He wanted them to know what it might mean to be branded: for another man’s initials to be burned into your skin; to be yoked about the neck; to wear an iron bit at the mouth; to cross the water in a fever ship; to wake in another man’s field; to hear the jangle of the marketplace; to feel the lash of the cowhide; to have your ears cropped; to accept, to bend, to disappear.
Douglass becomes a celebrity in Dublin, giving speeches to large crowds and signing his books for admiring fans, and yet the whole experience is shot through with doubt and vulnerability. He knows the prejudices he is facing, how closely he’s being examined, and how quickly things could turn against him. Whenever he hears a piece of unfamiliar music or grapples with which word to choose, he is terrified of people seeing through him.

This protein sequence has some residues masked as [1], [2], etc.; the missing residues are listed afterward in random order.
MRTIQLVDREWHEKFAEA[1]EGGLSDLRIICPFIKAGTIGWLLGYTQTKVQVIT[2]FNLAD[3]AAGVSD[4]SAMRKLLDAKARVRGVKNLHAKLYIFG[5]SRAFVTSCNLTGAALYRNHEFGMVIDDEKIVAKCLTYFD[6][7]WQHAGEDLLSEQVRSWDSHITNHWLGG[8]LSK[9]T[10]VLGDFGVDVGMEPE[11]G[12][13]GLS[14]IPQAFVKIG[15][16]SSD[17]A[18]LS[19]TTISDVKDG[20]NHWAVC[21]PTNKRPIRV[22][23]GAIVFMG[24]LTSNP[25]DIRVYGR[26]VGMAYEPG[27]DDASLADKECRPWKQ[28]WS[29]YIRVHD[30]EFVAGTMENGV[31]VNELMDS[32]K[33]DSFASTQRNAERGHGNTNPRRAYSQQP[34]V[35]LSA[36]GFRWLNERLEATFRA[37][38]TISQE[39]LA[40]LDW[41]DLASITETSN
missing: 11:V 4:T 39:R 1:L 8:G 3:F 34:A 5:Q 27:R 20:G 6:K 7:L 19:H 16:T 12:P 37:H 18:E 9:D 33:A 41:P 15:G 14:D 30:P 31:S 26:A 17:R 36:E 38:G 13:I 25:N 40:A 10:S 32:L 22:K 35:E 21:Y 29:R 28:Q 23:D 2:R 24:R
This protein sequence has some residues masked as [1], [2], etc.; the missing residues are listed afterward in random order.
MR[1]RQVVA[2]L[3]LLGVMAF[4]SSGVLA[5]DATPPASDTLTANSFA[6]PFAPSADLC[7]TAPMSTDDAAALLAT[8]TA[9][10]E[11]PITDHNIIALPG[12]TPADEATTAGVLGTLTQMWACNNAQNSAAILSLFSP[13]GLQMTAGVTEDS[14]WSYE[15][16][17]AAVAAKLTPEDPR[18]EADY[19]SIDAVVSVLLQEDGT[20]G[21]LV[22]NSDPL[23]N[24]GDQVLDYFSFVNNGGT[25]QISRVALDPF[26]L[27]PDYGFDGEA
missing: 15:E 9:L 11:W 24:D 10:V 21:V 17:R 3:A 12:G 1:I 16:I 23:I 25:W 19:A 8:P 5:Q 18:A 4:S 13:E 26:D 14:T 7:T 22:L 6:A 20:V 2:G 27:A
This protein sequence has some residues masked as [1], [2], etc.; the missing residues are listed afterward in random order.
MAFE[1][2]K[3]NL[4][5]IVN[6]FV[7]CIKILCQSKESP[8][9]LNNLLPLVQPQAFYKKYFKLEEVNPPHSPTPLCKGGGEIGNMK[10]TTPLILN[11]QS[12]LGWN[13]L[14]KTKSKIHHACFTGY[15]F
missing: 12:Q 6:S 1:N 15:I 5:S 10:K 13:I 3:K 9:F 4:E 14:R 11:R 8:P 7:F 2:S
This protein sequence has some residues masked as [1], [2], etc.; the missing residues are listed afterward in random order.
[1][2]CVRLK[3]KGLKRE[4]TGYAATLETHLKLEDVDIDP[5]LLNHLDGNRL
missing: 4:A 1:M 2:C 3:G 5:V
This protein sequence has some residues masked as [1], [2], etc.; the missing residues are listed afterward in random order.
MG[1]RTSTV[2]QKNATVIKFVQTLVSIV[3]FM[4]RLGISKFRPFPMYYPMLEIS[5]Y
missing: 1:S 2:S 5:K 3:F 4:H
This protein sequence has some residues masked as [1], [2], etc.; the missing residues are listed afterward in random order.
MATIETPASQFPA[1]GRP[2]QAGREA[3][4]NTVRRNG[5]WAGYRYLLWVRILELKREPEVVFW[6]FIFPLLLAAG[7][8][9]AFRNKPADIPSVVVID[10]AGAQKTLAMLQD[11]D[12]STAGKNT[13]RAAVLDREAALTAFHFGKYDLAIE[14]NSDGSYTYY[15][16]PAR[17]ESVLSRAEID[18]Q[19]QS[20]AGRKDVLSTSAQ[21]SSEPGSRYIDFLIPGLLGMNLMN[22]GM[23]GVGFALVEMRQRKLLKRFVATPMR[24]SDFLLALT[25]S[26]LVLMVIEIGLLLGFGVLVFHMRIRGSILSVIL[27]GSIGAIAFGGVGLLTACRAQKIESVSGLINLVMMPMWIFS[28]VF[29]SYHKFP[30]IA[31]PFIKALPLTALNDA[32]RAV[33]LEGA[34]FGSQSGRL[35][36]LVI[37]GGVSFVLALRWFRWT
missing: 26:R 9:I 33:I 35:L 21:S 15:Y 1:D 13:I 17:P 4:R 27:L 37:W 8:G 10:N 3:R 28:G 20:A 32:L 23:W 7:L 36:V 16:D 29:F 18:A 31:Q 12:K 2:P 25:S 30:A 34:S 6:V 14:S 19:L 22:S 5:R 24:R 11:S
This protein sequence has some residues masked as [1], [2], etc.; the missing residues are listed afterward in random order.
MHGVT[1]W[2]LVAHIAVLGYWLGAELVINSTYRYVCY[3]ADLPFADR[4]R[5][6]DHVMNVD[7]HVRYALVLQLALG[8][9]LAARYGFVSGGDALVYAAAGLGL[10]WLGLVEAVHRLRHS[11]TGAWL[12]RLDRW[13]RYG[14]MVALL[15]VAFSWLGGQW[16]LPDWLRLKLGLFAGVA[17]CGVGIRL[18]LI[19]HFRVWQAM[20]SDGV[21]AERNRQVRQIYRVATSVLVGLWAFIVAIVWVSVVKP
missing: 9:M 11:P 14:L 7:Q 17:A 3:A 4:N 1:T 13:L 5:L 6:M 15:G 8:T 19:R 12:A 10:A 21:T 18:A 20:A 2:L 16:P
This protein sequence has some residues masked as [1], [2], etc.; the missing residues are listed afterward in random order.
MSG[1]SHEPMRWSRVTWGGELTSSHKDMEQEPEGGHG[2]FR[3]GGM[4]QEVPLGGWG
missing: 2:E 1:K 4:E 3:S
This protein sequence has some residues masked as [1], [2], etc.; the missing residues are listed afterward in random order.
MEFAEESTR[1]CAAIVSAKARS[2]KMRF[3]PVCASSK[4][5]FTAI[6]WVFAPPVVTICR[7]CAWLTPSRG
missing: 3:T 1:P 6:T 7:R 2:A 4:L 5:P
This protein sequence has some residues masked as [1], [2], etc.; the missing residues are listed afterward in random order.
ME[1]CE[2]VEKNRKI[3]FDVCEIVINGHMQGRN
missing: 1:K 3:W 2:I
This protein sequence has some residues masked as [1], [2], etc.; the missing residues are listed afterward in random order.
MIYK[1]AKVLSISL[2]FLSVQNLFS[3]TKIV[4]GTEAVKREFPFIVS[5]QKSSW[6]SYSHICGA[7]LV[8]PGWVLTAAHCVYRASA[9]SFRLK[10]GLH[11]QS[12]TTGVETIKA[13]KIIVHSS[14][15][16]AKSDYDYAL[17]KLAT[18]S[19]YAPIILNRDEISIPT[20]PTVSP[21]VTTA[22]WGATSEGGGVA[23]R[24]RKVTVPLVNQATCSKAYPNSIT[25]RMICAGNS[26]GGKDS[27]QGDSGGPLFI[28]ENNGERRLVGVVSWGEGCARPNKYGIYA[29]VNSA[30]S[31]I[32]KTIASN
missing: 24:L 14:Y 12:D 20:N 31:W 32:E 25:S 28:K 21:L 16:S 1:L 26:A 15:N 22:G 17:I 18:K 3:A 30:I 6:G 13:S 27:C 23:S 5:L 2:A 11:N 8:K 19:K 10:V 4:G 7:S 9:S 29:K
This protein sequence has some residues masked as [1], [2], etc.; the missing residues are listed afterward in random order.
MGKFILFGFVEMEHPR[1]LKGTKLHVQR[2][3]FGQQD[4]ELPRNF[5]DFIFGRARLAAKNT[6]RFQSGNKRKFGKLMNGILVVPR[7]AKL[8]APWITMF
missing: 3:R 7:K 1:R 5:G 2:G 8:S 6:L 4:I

If he showed a chink, they might shine a light through, stun him, maybe even blind him. He could not allow for a single mistake.
George Mitchell, too, stops being a politician and becomes a 64-year-old man with a young wife and child, a man who changes diapers and plays tennis in Central Park and has the fleeting urge to stay in New York and let the peace process go on without him. Like Douglass, he is a man under pressure, and constantly on guard. But whereas Douglass is afraid of being seen through, Mitchell is afraid of letting slip some remark that will upset the delicate balance of peace. A relaxing break in a rural farmhouse is suddenly ruined for him when he sees a row of photographs in which a young man is present and then suddenly gone. In Northern Ireland, that usually meant involvement in the Troubles: the long-running, often violent conflict between those who wanted to stay part of the U.K. and those who favoured joining a united Ireland.
He felt a rod of fear stiffen his shoulders. Perhaps he had done the wrong thing entirely, walking through this farmhouse, taking off his shoes. Perhaps others would claim he had an allegiance. He wasn’t sure now how he could possibly extricate himself. All his time here, a series of careful choices. How simple it was to put a foot wrong.